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Keep your restoration going

Keeping your resto going

A good bit of advice nestled in the FAQ page.

Irwin Arnstein working on his
1959 Chevy 1-Ton

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Joined: Mar 2008
Posts: 2,053
From my own experience, fixing a rusty old truck will nickel and dime you to death. Fixing rusty panels has doomed my project to corner ir the shed purgatory. Yes. I do have buyer's remorse. If I had to do it all over again, I would buy a running and driving truck and enjoy it, regardless of the condition.

In your situation, a chassis and new cab might be the way to go. After you get over the sticker shock, it may save some money and time in the long run.

1954 3600 Chevy Truck
"The Fake Truck"
In the Stovebolt Gallery
More pix on Photobucket
Joined: Nov 2020
Posts: 217
"...fixing a rusty old truck will nickel and dime you to death..."

Yeah , I started out with "Let's just make this bucket roadworthy so I can enjoy it." - now I am in the "How did I get in this deep?" zone.

Reminds me of a single panel cartoon I saw in a magazine years ago -

A man is standing at the counter in an auto parts store. He looks tired , greasy , frazzled. In his hand is a radiator cap ; he is showing it to the parts guy.
The frazzled guy says "I need everything except this for a 1965 Ford Fairlane."

Age 68 is not too late to start hot rodding , right?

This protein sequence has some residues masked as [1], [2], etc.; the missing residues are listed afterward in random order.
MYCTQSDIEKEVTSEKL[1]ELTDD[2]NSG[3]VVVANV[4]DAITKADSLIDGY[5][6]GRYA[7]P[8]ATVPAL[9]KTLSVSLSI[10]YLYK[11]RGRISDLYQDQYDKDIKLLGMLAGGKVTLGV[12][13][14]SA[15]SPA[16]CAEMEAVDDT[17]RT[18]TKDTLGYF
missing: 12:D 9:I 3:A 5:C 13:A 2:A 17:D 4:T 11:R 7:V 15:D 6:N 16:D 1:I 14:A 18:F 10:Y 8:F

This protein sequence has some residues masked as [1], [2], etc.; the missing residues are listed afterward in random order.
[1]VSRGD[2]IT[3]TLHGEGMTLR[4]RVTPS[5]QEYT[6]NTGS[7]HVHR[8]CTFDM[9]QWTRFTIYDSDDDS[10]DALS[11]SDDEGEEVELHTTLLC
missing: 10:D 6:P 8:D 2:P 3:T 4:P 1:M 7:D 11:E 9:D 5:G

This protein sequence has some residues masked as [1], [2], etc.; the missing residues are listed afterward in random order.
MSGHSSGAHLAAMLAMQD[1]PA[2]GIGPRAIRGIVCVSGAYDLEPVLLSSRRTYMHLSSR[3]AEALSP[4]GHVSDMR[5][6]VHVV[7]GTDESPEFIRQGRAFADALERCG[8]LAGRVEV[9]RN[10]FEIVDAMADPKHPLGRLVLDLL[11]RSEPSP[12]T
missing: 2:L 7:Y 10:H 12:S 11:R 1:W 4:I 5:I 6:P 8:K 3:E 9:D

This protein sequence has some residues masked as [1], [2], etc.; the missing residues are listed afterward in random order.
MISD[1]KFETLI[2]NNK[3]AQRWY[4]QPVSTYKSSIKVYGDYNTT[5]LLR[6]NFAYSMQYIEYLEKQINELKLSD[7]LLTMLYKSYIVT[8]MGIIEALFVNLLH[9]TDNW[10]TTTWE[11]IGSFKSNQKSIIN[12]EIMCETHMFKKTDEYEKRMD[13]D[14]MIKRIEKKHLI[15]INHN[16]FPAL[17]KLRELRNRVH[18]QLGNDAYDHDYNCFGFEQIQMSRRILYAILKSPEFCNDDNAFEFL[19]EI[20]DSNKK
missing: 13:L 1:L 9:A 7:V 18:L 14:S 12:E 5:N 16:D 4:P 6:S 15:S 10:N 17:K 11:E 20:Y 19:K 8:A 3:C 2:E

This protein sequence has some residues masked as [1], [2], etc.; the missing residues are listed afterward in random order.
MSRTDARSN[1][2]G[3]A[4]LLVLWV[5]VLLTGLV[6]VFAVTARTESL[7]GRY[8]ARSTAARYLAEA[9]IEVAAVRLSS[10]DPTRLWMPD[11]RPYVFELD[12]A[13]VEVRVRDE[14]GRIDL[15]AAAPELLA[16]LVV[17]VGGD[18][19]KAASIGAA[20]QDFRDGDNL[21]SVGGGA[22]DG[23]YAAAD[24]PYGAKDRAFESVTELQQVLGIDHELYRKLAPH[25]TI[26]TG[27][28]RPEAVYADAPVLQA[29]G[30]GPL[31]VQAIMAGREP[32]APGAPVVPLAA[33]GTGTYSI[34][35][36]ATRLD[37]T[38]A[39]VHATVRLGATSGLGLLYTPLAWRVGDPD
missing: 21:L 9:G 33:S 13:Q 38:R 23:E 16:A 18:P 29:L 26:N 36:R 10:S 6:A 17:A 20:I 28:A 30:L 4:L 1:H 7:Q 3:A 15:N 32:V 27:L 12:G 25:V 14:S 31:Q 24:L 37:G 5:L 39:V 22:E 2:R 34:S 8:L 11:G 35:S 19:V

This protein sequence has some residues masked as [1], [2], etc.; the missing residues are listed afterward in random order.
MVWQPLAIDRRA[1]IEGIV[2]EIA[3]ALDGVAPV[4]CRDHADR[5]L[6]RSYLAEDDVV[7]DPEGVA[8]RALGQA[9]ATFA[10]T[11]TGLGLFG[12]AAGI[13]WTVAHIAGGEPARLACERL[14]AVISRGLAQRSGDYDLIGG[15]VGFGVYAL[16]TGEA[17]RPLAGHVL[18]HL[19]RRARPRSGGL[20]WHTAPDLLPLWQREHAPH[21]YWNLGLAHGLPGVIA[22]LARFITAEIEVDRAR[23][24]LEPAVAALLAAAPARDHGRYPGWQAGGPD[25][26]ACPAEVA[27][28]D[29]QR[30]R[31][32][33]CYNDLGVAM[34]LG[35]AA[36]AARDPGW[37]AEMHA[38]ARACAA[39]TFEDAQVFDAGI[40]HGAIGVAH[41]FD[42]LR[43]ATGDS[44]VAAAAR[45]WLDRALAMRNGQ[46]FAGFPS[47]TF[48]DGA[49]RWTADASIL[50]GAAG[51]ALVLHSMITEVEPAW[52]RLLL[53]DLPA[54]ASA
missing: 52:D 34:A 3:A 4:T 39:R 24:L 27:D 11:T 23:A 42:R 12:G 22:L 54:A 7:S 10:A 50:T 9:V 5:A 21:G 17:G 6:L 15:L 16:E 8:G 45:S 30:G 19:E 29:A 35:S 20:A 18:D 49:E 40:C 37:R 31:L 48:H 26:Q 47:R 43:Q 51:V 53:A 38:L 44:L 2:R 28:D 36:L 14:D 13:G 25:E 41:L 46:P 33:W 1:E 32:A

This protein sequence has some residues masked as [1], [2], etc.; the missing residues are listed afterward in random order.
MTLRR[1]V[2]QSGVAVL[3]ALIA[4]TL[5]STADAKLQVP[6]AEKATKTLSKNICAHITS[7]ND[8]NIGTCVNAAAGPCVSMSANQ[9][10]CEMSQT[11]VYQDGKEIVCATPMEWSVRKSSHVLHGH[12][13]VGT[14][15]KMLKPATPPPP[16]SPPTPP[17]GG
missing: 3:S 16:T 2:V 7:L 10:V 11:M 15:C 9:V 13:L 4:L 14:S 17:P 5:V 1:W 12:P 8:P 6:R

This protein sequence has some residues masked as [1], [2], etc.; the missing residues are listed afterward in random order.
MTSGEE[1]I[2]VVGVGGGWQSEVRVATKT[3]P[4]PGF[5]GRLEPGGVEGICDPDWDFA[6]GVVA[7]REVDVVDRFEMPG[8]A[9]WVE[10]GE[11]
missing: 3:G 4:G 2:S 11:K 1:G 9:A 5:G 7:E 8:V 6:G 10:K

Joined: Apr 2012
Posts: 229
NJC Offline
Sir, You should walk away from the $30K estimate from the professional shop to hot rod your '51 1/2 ton. Why? A shop is in business to make money and you already think it's outrageous to charge so much. Think about this hobby and how people are consistently drawn to it & everyone wants an iconic '47-'53 GMC/Chevrolet truck. Heck it even made it as a postage stamp! You need lots of money to play this game! Keep your '51 1/2 on the road & work more jobs to create a budget specifically to fund this passion we all have. Thanks Chuck. V/r, Nick

1952 Chevrolet Suburban
In the Stovebolt Gallery
More pictures in Photobucket

1948 Chevrolet 3100 1/2-Ton
In the Stovebolt Gallery
Joined: Jan 2016
Posts: 839
I agree with most of the responses. After working on mine for the last 5 years doing a little at a time and being no where close to done I have $10K in parts not counting the countless hours of labor. I am not even doing any of the upgrades he quoted. Mine is 90% original. No suspension or drivetrain upgrades. No new gauges, gas tank, air conditioning or anything else. Just think about the hourly rate for labor minus parts cost and you will spend a fortune. Good luck finding one with all the work he has quoted for much less. Most out there are priced higher. Maybe you could work a deal with him to purchase one of the trucks he is currently working on and take yours as a trade to reduce the cost.

Last edited by dgrinnan; Fri Sep 17 2021 12:13 PM.

Dave from Northern Kentucky
My 54 3100
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